How smart buildings help attract and retain smart people
There’s now a wealth of evidence showing how smart tech functionality makes offices super-efficient and brings down operating costs. But, in the 20-plus smart buildings projects we’ve implemented over the last three years, the big wins have always been in improved employee health and wellbeing. For smart companies those wins mean productivity gains and a boost to their employer brand.
Getting smart about wellness and productivity
Improving health and wellbeing goes well beyond reducing absenteeism. A good working environment motivates employees, makes work more enjoyable and improves performance. A 2014 study by the University of Warwick, UK found that happy workers are 12% more productive.
The latest healthy office research from CBRE, the world’s leading global real estate advisor, identified five drivers of workplace productivity:
• Natural space
• Mental balance
• Physical exercise.
Simply having the right lighting improved performance by 12% and over 70% of respondents reported feeling happier and more energised in an office with the right lighting.
The world’s largest workplace effectiveness benchmarking tool – the Leesman Index – also identified noise levels, temperature / lighting controls and air quality, alongside separate spaces for solo work and collaborative projects, as key factors in workplace productivity. If you prefer an energised team to workers suffering from a post-lunch slump, or you want to concentrate on some deep work rather than be distracted by colleagues’ phone calls, a smart building could be the answer.
How proud of your company are you?
This is one of the questions in the Leesman Index research. When employees feel good about their office space, they tend to feel good about their employer. I’m not talking about gimmicks such as slides, ping-pong tables and free beer. In most developed economies, demand for talent outstrips supply, and technology that helps people work flexibly helps you attract and retain the best talent.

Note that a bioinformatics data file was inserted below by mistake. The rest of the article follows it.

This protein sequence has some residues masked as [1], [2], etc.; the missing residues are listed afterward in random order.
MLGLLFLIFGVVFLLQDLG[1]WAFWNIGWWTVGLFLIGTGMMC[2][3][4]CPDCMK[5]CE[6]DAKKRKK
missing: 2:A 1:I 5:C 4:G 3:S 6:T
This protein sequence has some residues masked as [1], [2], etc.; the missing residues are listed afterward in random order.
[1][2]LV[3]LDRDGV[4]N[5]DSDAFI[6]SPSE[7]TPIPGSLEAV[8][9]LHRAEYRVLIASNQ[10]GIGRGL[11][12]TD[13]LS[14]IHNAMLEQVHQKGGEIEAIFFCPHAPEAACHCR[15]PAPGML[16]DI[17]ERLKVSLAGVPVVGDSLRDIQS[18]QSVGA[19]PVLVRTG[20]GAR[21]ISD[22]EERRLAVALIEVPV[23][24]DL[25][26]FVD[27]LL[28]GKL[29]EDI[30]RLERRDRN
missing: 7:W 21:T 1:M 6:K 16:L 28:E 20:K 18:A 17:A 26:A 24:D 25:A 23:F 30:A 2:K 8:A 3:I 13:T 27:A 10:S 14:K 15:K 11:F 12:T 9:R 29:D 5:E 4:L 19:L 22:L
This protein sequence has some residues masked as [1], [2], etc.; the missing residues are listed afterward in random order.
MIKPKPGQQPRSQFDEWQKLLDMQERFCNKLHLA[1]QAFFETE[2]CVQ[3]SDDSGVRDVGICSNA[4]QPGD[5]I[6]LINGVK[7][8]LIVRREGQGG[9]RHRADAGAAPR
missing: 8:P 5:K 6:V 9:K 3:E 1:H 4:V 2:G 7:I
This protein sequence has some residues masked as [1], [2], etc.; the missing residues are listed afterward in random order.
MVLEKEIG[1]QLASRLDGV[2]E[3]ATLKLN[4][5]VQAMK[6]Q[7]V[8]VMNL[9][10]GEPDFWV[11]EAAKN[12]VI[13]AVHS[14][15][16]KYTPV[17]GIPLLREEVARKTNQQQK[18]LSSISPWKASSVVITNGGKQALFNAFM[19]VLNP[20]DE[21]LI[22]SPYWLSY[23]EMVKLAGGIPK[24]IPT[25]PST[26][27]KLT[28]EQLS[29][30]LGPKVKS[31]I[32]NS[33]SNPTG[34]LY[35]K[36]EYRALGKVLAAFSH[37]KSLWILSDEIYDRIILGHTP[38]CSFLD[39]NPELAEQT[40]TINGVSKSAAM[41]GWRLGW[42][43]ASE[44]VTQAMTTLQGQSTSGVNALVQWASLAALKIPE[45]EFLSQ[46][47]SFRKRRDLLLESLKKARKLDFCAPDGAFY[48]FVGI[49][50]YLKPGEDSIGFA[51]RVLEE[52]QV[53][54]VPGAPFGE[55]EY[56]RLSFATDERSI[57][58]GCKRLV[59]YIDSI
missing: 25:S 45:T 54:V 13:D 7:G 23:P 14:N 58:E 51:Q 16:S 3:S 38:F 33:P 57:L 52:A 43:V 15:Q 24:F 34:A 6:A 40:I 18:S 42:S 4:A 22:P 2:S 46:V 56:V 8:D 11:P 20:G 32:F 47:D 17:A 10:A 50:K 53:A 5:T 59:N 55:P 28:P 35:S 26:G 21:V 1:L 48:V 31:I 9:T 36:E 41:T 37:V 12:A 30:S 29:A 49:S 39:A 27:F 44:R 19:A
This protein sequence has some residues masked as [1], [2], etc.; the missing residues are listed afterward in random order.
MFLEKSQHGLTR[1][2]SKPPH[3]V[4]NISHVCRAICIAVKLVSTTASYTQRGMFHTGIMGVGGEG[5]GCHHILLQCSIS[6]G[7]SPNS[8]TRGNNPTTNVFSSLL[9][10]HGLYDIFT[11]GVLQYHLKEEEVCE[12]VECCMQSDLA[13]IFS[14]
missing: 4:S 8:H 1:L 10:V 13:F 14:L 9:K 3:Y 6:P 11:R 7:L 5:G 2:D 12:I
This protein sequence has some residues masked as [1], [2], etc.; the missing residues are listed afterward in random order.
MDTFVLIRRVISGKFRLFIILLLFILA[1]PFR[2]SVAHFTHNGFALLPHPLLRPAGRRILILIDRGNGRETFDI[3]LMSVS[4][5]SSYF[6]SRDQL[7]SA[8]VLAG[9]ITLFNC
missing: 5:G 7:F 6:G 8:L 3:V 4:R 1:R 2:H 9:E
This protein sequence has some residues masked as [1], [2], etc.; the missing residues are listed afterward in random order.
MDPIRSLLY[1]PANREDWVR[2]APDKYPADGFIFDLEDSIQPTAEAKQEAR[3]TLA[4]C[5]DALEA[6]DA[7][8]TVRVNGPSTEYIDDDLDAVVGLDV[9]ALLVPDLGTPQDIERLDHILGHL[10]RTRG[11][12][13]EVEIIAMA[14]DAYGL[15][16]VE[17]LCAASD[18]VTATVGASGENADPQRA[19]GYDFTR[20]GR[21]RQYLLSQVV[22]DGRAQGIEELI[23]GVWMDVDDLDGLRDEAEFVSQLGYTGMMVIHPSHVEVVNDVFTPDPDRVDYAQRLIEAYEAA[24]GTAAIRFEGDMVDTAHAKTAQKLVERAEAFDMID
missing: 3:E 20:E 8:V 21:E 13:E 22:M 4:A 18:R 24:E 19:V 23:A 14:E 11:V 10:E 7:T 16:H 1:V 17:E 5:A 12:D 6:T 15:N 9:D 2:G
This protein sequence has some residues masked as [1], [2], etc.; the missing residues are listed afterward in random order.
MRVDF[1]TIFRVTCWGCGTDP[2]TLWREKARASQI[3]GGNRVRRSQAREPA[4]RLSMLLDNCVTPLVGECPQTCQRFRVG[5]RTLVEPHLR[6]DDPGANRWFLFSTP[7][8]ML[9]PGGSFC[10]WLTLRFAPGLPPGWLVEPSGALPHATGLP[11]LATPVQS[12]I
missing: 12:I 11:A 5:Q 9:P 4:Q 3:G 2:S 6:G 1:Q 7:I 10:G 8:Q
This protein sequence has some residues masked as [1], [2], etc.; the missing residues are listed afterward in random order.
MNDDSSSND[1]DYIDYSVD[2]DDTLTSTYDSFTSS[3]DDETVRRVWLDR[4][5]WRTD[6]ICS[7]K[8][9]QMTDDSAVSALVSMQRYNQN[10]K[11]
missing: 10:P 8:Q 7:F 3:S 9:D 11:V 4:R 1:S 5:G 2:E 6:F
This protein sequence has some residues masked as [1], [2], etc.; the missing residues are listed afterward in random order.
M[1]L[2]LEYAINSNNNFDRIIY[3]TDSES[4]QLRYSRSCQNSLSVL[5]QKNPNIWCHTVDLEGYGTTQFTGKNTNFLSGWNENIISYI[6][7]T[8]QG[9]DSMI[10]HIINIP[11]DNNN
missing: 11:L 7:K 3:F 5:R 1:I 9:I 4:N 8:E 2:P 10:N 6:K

By 2025, Millennials will comprise 75% of the global workforce. According to a recent Deloitte study, they want to work for organisations that foster innovative thinking, develop their skills, and make a positive contribution to society. Companies who invest in smart building tech appeal to this demographic because:
• It’s an obvious path to reducing carbon emissions.
• The connectivity fuels freedom and productivity. Millennials might be happy to be tied to their phones, but they don’t want to be tied to a desk. They expect hot-desking, remote working and more fluid working patterns. They want the freedom to determine what works best for them at any given time – a social environment to share ideas and boost their skills and knowledge base, or a quiet space for focussed work.
• It helps them communicate and collaborate better. Sensors can tell if a colleague is in the building, where exactly they are at any given moment, and even if a certain conference room is booked and for how long. Integrated platforms make it easier to share documents, communicate and give instant feedback, regardless of location.
The Edge Olympic building in Amsterdam reflects the company’s values of sustainability and a desire to recruit and nurture talented professionals. Microsoft employees and guests expect certain tech innovations, such as voice control to dim lights, locate colleagues or find free desks. As employees increasingly use smart technology in their personal lives, they don’t want to feel they are taking a step backwards when they go to the office.
A workplace where technology promotes wellbeing and enables people to work smarter makes good business sense. Companies are increasingly seeing the competitive advantage of making their buildings fluid, agile environments. They’re using this advantage to improve employee experience and win the war for talent.
We’d love to hear your thoughts. If you have any topics, concerns or questions that you’d like us to cover in future blogs, please let us know. You can contact us here.